Comparisons Between IR Converted Cameras with Different Filter Depths

Clive R. Haynes FRPS

 
 
Above: One of the two locations for the comparison

During one of my Infrared Workshop sessions in conjunction with PermaJet, several participants took the same two subjects from more or less the same angle.  This allowed us to compare and contrast differences between camera makes, models and the IR filter used.  As expected the results show quite an array of tonal differences.

The test was a ‘real world’ experiment where one had to allow for differences of lens manufacture, focal length, standpoint and camera handling.  However, the lighting conditions were common throughout and the results are adequate for general comparison and evaluation purposes.

Each RAW file image was initially opened in Lightroom and adjusted for optimum contrast.

The results illustrate the following:
1  Original RAW file (Lightroom)
2  Black & White (Lightroom)
3  Original RAW file into Photoshop for ‘Channel-Swap’
4  'Channel Swap’ converted to Black & White (using B&W Adjustment Layer)

Camera and Filters
Canon 20D, 720nm
Fuji XT2, 590nm
Fuji XE1, 720nm
Fuji XE1, 830nm
Nikon D50, 720nm
Nikon D3s, 720nm
Sony A350, 720nm
Sony A6300, 720nm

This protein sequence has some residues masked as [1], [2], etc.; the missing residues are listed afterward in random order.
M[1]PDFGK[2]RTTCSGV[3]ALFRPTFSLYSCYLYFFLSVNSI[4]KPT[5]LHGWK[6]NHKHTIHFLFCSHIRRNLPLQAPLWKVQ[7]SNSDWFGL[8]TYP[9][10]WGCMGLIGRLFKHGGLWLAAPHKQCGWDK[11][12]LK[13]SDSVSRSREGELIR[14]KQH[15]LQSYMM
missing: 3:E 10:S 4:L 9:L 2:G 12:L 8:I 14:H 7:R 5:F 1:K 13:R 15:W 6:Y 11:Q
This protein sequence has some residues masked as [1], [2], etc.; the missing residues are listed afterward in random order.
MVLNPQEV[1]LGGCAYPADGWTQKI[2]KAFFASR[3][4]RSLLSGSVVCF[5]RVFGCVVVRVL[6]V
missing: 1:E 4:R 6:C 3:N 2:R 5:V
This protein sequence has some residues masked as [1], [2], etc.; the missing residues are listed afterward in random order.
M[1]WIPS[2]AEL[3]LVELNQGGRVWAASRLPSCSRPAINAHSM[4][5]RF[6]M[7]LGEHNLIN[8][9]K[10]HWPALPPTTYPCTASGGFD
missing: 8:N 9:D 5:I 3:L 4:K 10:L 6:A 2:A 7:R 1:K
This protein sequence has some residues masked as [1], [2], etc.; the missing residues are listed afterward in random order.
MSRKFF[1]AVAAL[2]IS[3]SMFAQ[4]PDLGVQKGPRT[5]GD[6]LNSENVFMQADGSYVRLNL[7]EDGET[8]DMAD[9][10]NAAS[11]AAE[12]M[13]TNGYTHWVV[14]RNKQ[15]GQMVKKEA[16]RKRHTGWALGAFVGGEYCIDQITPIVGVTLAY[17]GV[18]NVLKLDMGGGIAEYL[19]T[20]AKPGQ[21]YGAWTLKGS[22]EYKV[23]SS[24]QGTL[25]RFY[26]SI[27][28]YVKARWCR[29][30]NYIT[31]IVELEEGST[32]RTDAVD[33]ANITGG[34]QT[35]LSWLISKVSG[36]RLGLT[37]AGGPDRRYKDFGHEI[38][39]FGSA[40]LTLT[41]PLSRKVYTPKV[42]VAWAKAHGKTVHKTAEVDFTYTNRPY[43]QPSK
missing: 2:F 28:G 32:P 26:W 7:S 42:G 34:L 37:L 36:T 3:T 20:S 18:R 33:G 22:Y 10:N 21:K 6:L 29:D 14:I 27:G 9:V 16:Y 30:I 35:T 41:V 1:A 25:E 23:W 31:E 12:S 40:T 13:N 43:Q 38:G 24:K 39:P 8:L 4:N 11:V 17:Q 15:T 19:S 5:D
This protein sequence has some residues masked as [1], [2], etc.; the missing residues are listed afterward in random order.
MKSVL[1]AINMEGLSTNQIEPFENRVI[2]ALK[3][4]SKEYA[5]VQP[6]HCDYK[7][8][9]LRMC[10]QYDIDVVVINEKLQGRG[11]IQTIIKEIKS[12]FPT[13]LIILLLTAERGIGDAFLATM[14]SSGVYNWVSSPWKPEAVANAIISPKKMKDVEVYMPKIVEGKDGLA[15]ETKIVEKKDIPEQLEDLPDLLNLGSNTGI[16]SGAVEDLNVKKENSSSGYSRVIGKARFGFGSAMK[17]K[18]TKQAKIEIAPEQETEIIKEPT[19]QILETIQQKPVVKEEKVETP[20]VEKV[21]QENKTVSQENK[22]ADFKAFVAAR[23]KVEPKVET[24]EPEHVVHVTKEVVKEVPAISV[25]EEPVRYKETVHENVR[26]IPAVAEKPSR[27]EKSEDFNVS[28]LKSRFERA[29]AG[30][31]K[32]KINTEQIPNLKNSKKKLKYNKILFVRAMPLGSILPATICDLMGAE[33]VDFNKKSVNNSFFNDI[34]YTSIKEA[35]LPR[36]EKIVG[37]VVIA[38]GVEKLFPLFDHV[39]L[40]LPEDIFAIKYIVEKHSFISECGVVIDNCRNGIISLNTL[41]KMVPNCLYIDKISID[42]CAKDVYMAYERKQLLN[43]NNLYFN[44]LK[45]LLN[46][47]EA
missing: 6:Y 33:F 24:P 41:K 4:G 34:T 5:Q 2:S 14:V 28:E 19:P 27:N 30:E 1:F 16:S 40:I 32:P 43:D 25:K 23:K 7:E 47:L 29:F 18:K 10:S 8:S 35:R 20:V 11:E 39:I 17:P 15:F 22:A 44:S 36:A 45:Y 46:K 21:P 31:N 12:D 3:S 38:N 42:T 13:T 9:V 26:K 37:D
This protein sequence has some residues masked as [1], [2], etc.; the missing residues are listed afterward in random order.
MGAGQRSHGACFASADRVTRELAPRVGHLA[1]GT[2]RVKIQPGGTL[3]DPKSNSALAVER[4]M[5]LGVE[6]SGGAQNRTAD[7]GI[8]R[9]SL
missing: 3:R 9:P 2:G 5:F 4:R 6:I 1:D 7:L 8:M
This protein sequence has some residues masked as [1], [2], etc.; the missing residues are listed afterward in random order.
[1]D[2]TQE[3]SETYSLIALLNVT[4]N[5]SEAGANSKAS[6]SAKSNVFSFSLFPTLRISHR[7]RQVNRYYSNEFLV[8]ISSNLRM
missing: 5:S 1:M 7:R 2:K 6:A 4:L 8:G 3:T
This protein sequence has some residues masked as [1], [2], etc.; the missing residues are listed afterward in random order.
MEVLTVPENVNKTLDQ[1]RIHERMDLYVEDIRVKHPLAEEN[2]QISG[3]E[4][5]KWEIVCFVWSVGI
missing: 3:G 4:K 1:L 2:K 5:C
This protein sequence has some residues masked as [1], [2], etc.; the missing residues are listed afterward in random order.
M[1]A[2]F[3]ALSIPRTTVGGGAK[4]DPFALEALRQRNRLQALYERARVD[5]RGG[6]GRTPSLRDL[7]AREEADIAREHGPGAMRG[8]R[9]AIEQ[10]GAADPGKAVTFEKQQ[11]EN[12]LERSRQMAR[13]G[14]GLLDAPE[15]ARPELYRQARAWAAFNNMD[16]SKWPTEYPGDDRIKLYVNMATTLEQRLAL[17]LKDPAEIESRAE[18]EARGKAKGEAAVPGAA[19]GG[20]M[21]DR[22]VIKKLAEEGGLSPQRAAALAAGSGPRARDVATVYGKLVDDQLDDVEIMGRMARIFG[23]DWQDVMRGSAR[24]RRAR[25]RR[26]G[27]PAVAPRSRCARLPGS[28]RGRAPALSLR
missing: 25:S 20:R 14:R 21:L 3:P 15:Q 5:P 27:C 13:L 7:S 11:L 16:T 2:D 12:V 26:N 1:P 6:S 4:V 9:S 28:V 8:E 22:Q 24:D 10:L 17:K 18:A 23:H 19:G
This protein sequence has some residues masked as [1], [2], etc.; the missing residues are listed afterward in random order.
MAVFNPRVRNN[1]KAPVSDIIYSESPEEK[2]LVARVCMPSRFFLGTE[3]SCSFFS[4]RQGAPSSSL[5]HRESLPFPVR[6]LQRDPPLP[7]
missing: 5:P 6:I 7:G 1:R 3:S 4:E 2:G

From these results several things are evident. 
The differences between IR filter depth
The age and model of the camera
The type of camera sensor array
The range of ‘false colour’ tone revealed in the original RAW file and in the subsequent ‘Channel Swap’ and how this can be interpreted in terms of black & white.

Note 1: the first four comparative images for each subject, after the initial RAW stage, are presented 'straight' without additional adjustments for light, shade or contrast whether general or selective. The tonal range at each stage could be managed for personal expression and preference.

Note 2: the final two images for each subject have received additional editing to reveal the potential of the picture. The two methods are a TopazLabs plug-in (Microcontrast improvements) and the recovery of so-called 'false colour' by swapping the image to Lab Mode (in Photoshop). The examples of 'false colour' certainly won't suit all tastes and they're presented to illustrate some of the fundamental differences between the cameras, IR filter depth and the different sensor arrays. Typically the older camera sensors present a wider range of ('false') colour as revealed in 'channel-swapping' and Lab Mode.

The test also shows that there are no definitive rights and wrongs, only personal preferences.

 

The following pages illustrate the results.

Click 'Next' below.

Alternatively you can select from the direct links below.

 
Canon 20D, 720nm

Fuji XT2, 590nm

Fuji XE1, 720nm

Fuji XE1, 830nm

Nikon D50, 720nm

Nikon D3s, 720nm

Sony A350, 720nm

Sony A6300, 720nm
 
Next

Filters for Infrared


'Channel Swapping'

Hot-Spots, Flares, Bit Depth & Gamut

Lab Mode and 'False Colour'

Digital infrared Photo Galleries

Know-How Contents
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